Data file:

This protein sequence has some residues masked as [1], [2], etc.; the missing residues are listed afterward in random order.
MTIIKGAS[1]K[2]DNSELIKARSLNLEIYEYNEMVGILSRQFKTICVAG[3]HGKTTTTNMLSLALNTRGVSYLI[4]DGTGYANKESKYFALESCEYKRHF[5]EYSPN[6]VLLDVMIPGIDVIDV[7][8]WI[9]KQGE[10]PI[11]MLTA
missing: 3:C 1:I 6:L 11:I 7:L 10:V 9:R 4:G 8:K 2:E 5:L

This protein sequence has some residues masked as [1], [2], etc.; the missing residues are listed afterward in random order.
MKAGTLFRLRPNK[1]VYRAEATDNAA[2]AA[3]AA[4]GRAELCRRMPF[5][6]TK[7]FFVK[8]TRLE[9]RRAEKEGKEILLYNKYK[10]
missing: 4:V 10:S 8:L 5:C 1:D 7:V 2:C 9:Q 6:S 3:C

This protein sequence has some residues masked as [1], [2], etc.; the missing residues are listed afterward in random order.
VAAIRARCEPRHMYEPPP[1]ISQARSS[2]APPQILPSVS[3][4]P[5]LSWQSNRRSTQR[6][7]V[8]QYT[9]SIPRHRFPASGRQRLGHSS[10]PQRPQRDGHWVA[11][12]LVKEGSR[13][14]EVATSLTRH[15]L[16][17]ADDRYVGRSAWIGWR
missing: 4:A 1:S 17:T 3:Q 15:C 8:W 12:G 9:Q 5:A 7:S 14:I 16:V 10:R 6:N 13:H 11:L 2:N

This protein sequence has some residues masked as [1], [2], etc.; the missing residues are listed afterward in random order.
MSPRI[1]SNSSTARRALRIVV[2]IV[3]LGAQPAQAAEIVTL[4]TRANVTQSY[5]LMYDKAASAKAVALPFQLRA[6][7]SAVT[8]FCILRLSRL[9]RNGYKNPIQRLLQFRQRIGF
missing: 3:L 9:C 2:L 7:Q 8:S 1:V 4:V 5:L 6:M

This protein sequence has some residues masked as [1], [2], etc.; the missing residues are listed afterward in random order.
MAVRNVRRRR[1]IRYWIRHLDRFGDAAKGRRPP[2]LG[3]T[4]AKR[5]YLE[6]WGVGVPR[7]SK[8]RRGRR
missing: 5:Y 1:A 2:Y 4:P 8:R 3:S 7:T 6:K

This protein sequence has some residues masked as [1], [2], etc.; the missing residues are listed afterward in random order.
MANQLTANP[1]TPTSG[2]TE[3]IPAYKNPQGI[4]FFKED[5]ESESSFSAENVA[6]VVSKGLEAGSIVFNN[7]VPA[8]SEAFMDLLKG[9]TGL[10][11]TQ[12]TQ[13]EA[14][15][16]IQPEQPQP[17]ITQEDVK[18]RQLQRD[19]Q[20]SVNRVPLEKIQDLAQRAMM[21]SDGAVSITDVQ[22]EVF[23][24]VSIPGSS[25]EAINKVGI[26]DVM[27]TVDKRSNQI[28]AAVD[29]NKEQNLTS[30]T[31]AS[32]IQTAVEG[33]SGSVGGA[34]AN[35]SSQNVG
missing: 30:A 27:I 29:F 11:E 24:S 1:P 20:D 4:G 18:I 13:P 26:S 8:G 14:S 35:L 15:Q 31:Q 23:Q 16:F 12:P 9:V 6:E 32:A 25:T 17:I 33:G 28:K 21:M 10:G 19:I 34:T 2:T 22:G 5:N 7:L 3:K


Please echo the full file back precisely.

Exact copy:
This protein sequence has some residues masked as [1], [2], etc.; the missing residues are listed afterward in random order.
MTIIKGAS[1]K[2]DNSELIKARSLNLEIYEYNEMVGILSRQFKTICVAG[3]HGKTTTTNMLSLALNTRGVSYLI[4]DGTGYANKESKYFALESCEYKRHF[5]EYSPN[6]VLLDVMIPGIDVIDV[7][8]WI[9]KQGE[10]PI[11]MLTA
missing: 3:C 1:I 6:L 11:I 7:L 10:V 9:R 4:G 8:K 2:E 5:L

This protein sequence has some residues masked as [1], [2], etc.; the missing residues are listed afterward in random order.
MKAGTLFRLRPNK[1]VYRAEATDNAA[2]AA[3]AA[4]GRAELCRRMPF[5][6]TK[7]FFVK[8]TRLE[9]RRAEKEGKEILLYNKYK[10]
missing: 4:V 10:S 8:L 5:C 1:D 7:V 2:C 9:Q 6:S 3:C

This protein sequence has some residues masked as [1], [2], etc.; the missing residues are listed afterward in random order.
VAAIRARCEPRHMYEPPP[1]ISQARSS[2]APPQILPSVS[3][4]P[5]LSWQSNRRSTQR[6][7]V[8]QYT[9]SIPRHRFPASGRQRLGHSS[10]PQRPQRDGHWVA[11][12]LVKEGSR[13][14]EVATSLTRH[15]L[16][17]ADDRYVGRSAWIGWR
missing: 4:A 1:S 17:T 3:Q 15:C 8:W 12:G 9:Q 5:A 7:S 14:I 16:V 10:R 6:N 13:H 11:L 2:N

This protein sequence has some residues masked as [1], [2], etc.; the missing residues are listed afterward in random order.
MSPRI[1]SNSSTARRALRIVV[2]IV[3]LGAQPAQAAEIVTL[4]TRANVTQSY[5]LMYDKAASAKAVALPFQLRA[6][7]SAVT[8]FCILRLSRL[9]RNGYKNPIQRLLQFRQRIGF
missing: 3:L 9:C 2:L 7:Q 8:S 1:V 4:V 5:L 6:M

This protein sequence has some residues masked as [1], [2], etc.; the missing residues are listed afterward in random order.
MAVRNVRRRR[1]IRYWIRHLDRFGDAAKGRRPP[2]LG[3]T[4]AKR[5]YLE[6]WGVGVPR[7]SK[8]RRGRR
missing: 5:Y 1:A 2:Y 4:P 8:R 3:S 7:T 6:K

This protein sequence has some residues masked as [1], [2], etc.; the missing residues are listed afterward in random order.
MANQLTANP[1]TPTSG[2]TE[3]IPAYKNPQGI[4]FFKED[5]ESESSFSAENVA[6]VVSKGLEAGSIVFNN[7]VPA[8]SEAFMDLLKG[9]TGL[10][11]TQ[12]TQ[13]EA[14][15][16]IQPEQPQP[17]ITQEDVK[18]RQLQRD[19]Q[20]SVNRVPLEKIQDLAQRAMM[21]SDGAVSITDVQ[22]EVF[23][24]VSIPGSS[25]EAINKVGI[26]DVM[27]TVDKRSNQI[28]AAVD[29]NKEQNLTS[30]T[31]AS[32]IQTAVEG[33]SGSVGGA[34]AN[35]SSQNVG
missing: 30:A 27:I 29:F 11:E 24:S 1:P 20:D 4:G 18:I 13:P 26:S 8:G 14:S 35:L 15:Q 31:Q 23:Q 16:F 12:P 9:V 6:E 32:A 25:T 17:I 33:G 28:K 21:M 10:G 19:I 34:T 2:T 22:G 5:N 7:L 3:K